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Floral Conservatism in Neotropical Malpighiaceae
William R. Anderson
Vol. 11, No. 3 (Sep., 1979), pp. 219-223
Published by: Association for Tropical Biology and Conservation
Stable URL: http://www.jstor.org/stable/2388042
Page Count: 5
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Over 950 species of Malpighiaceae grow in a variety of neotropical habitats and have evolved great diversity in habit, fruit, pollen, and chromosome number. Their flowers, in contrast, tend to be very similar in general architecture, especially in those aspects concerned with the attraction, orientation, and reward of pollinators. The flowers are visited only by Hymenoptera, principally female anthophorid bees and trigonid bees. The anthophorids collect oil from the calyx glands, mix it with pollen, and use the mixture as food for their larvae. The trigonids collect pollen. The usual character-syndrome of the flower seems to be related to and maintained by pollination by oil-bees, and was probably ancestral in the family. Pollination by pollen-collecting bees is probably secondary in many genera and has shifted to primary importance in groups that have lost the calyx glands. Other families such as Polemoniaceae, which have evolved very diverse flowers, reward pollinators with a sugary nectar that attracts a variety of secondary pollinators. This faunal diversity provides a bridge between one character-syndrome in the flowers and another. The specialized rewards and resulting lack of diversity in pollinators in neotropical Malpighiaceae explain why the flowers have remained so conservative in spite of the evolution of great diversity in other aspects of the phenotype. Calyx glands seem to have been lost in most paleotropical lines in the absence of oil-bees, but field observations on the pollination of those plants are practically nonexistent.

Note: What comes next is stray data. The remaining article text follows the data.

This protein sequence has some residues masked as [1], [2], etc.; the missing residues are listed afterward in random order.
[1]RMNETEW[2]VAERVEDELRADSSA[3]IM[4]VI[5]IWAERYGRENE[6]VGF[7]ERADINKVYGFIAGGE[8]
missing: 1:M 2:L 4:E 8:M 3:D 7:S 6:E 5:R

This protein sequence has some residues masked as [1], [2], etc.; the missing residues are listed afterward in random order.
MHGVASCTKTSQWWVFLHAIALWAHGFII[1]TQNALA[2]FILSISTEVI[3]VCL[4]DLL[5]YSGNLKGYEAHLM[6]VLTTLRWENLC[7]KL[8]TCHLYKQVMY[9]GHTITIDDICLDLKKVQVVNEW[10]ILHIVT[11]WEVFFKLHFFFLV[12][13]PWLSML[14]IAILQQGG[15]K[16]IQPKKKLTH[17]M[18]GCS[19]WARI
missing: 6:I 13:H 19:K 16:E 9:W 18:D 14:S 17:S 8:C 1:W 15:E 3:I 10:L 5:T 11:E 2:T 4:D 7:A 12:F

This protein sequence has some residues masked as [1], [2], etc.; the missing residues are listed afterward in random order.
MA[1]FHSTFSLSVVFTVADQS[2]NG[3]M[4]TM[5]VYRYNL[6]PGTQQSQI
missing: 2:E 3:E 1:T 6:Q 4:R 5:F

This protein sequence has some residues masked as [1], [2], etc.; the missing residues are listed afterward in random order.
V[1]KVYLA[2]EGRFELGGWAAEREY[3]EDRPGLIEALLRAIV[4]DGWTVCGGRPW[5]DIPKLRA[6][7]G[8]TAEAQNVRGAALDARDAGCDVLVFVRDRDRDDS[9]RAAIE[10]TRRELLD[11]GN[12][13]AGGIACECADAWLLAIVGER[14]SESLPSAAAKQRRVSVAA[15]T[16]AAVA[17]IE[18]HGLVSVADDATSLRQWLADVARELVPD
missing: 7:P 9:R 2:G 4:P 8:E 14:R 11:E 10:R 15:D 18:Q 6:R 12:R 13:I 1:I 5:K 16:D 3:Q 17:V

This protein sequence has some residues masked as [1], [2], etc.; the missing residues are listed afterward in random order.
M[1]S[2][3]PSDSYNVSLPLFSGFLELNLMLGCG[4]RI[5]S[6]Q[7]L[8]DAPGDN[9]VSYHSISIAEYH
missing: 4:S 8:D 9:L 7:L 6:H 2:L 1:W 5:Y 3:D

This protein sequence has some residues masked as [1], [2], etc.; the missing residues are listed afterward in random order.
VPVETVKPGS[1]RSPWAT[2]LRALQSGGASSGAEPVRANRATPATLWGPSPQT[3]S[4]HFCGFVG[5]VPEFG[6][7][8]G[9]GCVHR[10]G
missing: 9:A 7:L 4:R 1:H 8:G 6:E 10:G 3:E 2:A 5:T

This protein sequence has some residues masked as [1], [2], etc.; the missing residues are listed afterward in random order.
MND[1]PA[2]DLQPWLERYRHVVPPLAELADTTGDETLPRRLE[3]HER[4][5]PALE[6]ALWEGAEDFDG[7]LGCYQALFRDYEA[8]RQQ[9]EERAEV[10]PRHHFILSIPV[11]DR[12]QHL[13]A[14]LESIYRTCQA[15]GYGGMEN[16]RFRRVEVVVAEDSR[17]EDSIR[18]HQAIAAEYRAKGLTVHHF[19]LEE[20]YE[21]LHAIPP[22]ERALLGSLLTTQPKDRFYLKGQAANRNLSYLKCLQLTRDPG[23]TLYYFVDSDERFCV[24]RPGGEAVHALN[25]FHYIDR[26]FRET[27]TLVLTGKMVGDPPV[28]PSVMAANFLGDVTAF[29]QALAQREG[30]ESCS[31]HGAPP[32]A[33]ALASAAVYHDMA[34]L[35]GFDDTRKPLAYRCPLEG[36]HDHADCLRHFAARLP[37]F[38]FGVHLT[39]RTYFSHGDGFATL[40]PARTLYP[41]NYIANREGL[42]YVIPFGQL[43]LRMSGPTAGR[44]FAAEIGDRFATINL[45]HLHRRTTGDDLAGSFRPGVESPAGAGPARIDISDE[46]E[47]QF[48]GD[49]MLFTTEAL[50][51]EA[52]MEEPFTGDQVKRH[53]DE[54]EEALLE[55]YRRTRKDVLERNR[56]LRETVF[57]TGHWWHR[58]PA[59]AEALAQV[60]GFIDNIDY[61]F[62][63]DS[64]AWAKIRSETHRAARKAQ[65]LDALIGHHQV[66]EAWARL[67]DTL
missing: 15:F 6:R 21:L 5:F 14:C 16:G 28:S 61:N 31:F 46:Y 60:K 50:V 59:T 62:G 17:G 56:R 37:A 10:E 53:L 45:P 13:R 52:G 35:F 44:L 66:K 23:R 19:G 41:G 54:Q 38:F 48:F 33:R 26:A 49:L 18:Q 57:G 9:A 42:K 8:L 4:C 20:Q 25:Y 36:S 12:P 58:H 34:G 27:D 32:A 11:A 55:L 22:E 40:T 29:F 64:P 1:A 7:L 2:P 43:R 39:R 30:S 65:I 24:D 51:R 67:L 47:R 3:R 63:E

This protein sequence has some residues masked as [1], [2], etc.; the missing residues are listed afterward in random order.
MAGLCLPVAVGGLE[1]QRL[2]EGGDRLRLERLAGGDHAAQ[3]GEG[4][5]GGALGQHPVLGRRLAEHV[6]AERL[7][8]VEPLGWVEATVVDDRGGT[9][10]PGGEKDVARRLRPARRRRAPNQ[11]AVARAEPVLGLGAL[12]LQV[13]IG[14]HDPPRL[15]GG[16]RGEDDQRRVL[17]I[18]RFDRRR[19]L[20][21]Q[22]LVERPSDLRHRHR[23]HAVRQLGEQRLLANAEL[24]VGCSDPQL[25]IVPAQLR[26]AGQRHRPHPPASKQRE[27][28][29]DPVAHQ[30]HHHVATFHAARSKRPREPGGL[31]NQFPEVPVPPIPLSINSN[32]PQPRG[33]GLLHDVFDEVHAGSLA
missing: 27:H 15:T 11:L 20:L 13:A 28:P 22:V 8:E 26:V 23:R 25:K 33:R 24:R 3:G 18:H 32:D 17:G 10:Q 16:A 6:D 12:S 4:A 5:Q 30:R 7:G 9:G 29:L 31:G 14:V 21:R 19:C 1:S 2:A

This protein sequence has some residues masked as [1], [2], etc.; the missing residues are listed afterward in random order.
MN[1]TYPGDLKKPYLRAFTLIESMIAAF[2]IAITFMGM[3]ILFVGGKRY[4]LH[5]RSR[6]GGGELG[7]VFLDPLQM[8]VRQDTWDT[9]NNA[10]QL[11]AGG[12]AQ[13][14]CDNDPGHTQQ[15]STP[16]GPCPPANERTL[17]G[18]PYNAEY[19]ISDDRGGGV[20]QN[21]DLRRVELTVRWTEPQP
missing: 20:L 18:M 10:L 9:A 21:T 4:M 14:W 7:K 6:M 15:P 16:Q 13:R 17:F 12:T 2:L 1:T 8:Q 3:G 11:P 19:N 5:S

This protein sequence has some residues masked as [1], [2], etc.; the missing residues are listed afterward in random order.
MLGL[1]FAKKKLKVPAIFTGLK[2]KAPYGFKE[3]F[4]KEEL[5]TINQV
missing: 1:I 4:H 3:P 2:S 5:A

Biotropica © 1979 Association for Tropical Biology and Conservation